Andrew Fuller’s final sermon—vintage Fuller

By Michael A. G. Haykin

Andrew Fuller passed into the presence of the Lord he had served faithfully for most of his life 198 years ago today. In the months prior to his death he had been preaching through 1 Corinthians and had reached the middle of the fourth chapter before his death. His last sermon, though, was on Isaiah 66:2, preached on April 2, 1815. John Jenkinson (1799–1876), sixteen years old at the time and one of Fuller’s regular hearers—he would later pastor another Baptist work in Kettering, the scene of Fuller’s ministry since 1782—many years later recalled Fuller’s “unequalled expository labours,” as he put it, and heard that final sermon.

He noted that Fuller’s main points were three in number (very Baptist-like!):

“God’s approval of poverty of spirit, or genuine humility: of contrition of spirit, or true repentance: of tenderness of spirit, or a godly shrinking from sin and temptation.”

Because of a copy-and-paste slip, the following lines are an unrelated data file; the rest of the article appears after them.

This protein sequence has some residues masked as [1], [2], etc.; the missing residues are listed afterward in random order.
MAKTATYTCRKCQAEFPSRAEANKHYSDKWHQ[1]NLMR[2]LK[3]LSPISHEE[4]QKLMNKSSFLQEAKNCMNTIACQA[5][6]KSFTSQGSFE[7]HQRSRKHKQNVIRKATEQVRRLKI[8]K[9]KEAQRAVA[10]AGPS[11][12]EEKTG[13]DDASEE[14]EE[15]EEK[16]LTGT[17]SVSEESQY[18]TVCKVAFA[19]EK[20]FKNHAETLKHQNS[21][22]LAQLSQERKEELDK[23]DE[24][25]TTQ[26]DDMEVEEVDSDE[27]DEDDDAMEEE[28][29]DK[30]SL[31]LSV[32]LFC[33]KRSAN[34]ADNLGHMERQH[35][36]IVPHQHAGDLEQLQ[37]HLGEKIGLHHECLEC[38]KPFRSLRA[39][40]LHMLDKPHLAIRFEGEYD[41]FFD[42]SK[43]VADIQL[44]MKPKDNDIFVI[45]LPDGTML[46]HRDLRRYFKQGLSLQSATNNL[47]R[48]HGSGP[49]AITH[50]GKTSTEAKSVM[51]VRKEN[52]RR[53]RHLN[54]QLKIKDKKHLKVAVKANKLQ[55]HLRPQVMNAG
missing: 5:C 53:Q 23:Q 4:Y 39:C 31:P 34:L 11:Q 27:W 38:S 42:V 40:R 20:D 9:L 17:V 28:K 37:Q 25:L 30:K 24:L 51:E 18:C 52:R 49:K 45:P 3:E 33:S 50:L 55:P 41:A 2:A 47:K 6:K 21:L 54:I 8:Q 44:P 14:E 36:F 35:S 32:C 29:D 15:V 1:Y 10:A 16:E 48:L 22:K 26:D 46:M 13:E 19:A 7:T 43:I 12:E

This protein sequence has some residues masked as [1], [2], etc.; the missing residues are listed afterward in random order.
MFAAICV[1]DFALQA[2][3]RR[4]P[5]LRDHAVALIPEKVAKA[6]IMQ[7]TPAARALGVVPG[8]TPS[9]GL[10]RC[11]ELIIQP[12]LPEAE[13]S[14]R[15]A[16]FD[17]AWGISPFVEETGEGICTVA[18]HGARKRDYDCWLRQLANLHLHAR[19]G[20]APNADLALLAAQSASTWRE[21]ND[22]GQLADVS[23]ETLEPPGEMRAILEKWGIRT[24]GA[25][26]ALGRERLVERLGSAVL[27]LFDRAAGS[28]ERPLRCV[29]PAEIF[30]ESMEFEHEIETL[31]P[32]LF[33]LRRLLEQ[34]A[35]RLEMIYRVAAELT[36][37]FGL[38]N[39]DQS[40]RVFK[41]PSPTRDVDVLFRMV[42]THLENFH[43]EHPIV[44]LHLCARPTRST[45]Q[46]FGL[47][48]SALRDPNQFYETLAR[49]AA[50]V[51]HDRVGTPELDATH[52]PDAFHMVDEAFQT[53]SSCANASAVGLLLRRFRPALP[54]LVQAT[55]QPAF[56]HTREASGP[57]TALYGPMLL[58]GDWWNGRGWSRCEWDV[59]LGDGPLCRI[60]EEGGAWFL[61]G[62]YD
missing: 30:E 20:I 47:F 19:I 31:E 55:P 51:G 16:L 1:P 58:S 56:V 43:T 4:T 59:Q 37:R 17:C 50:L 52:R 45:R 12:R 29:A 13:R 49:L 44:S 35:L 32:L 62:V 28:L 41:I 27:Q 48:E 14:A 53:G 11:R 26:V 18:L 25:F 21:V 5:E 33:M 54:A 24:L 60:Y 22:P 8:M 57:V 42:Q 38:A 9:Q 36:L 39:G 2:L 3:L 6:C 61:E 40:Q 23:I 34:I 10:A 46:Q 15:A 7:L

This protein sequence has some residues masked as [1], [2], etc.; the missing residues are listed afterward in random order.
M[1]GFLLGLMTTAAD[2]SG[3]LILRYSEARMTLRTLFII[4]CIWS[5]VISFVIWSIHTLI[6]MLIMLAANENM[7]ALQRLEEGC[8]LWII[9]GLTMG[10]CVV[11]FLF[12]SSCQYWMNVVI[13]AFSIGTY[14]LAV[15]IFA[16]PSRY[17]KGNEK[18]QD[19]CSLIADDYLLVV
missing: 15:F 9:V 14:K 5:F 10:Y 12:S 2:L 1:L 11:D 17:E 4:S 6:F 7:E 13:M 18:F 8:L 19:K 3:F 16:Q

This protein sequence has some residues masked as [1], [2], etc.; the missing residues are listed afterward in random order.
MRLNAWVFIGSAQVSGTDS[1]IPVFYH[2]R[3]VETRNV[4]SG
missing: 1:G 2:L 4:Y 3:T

(In R.L. Greenall, ed., The Autobiography of the Rev. John Jenkinson, Baptist Minister of Kettering and Oakham [Victor Hatley Memorial Series, vol.3; Northampton, Northamptonshire: Northamptonshire Record Society, 2010], 22­–23).

These points are vintage Fuller—and a key reason why we remember his life and witness with thanksgiving to the God who enabled him to do all that he did.


Michael A.G. Haykin is the director of the Andrew Fuller Center for Baptist Studies. He also serves as Professor of Church History and Biblical Spirituality at Southern Baptist Theological Seminary. Dr. Haykin and his wife Alison have two grown children, Victoria and Nigel.